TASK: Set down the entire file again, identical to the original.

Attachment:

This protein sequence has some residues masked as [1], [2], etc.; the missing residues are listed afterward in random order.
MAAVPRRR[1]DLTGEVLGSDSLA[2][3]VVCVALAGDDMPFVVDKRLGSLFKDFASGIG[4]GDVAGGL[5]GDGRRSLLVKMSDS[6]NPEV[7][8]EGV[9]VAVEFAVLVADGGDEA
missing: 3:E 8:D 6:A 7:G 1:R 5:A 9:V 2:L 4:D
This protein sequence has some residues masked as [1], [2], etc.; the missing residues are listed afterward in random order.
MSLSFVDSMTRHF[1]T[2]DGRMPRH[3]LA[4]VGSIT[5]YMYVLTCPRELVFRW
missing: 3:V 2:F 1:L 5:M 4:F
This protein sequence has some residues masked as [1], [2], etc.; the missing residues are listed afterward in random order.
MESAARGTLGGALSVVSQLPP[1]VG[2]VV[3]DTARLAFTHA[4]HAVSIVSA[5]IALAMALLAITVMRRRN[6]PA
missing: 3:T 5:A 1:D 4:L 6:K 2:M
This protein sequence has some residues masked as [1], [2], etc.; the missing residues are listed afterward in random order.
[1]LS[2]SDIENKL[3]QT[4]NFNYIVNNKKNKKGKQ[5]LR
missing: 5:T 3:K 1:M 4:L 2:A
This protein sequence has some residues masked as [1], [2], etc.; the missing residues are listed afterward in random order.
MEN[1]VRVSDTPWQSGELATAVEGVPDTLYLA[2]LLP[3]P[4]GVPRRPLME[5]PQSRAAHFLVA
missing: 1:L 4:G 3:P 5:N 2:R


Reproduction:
This protein sequence has some residues masked as [1], [2], etc.; the missing residues are listed afterward in random order.
MAAVPRRR[1]DLTGEVLGSDSLA[2][3]VVCVALAGDDMPFVVDKRLGSLFKDFASGIG[4]GDVAGGL[5]GDGRRSLLVKMSDS[6]NPEV[7][8]EGV[9]VAVEFAVLVADGGDEA
missing: 3:E 8:D 6:A 7:G 1:R 5:A 9:V 2:L 4:D
This protein sequence has some residues masked as [1], [2], etc.; the missing residues are listed afterward in random order.
MSLSFVDSMTRHF[1]T[2]DGRMPRH[3]LA[4]VGSIT[5]YMYVLTCPRELVFRW
missing: 3:V 2:F 1:L 5:M 4:F
This protein sequence has some residues masked as [1], [2], etc.; the missing residues are listed afterward in random order.
MESAARGTLGGALSVVSQLPP[1]VG[2]VV[3]DTARLAFTHA[4]HAVSIVSA[5]IALAMALLAITVMRRRN[6]PA
missing: 3:T 5:A 1:D 4:L 6:K 2:M
This protein sequence has some residues masked as [1], [2], etc.; the missing residues are listed afterward in random order.
[1]LS[2]SDIENKL[3]QT[4]NFNYIVNNKKNKKGKQ[5]LR
missing: 5:T 3:K 1:M 4:L 2:A
This protein sequence has some residues masked as [1], [2], etc.; the missing residues are listed afterward in random order.
MEN[1]VRVSDTPWQSGELATAVEGVPDTLYLA[2]LLP[3]P[4]GVPRRPLME[5]PQSRAAHFLVA
missing: 1:L 4:G 3:P 5:N 2:R